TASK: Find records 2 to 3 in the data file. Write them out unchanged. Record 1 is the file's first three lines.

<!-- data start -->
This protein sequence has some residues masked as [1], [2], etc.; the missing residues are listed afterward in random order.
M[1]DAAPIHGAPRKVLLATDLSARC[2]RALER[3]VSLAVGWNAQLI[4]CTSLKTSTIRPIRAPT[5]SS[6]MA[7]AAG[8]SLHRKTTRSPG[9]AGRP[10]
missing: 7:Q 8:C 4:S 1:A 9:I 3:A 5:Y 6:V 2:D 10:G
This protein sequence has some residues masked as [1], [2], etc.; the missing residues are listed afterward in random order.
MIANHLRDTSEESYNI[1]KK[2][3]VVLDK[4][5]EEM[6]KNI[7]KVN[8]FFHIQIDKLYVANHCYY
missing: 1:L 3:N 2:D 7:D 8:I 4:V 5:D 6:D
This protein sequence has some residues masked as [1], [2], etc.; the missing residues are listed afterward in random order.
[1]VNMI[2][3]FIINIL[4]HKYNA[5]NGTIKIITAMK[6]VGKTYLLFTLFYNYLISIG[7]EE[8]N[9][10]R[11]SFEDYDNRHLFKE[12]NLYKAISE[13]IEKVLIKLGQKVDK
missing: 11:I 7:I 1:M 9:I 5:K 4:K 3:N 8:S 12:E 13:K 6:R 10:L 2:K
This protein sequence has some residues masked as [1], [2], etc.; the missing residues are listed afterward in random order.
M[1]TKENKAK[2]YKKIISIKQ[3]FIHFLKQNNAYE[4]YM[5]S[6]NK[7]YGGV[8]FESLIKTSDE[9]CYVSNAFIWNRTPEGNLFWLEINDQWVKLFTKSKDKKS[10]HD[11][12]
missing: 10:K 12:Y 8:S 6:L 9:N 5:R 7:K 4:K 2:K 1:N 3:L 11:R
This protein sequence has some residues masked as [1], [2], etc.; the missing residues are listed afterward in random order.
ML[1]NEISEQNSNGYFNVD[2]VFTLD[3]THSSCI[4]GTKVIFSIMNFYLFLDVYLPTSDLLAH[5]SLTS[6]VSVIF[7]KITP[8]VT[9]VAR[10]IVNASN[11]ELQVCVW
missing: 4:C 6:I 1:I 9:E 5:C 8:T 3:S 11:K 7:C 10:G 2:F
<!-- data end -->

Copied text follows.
This protein sequence has some residues masked as [1], [2], etc.; the missing residues are listed afterward in random order.
MIANHLRDTSEESYNI[1]KK[2][3]VVLDK[4][5]EEM[6]KNI[7]KVN[8]FFHIQIDKLYVANHCYY
missing: 1:L 3:N 2:D 7:D 8:I 4:V 5:D 6:D
This protein sequence has some residues masked as [1], [2], etc.; the missing residues are listed afterward in random order.
[1]VNMI[2][3]FIINIL[4]HKYNA[5]NGTIKIITAMK[6]VGKTYLLFTLFYNYLISIG[7]EE[8]N[9][10]R[11]SFEDYDNRHLFKE[12]NLYKAISE[13]IEKVLIKLGQKVDK
missing: 11:I 7:I 1:M 9:I 5:K 4:K 3:N 8:S 12:E 13:K 6:R 10:L 2:K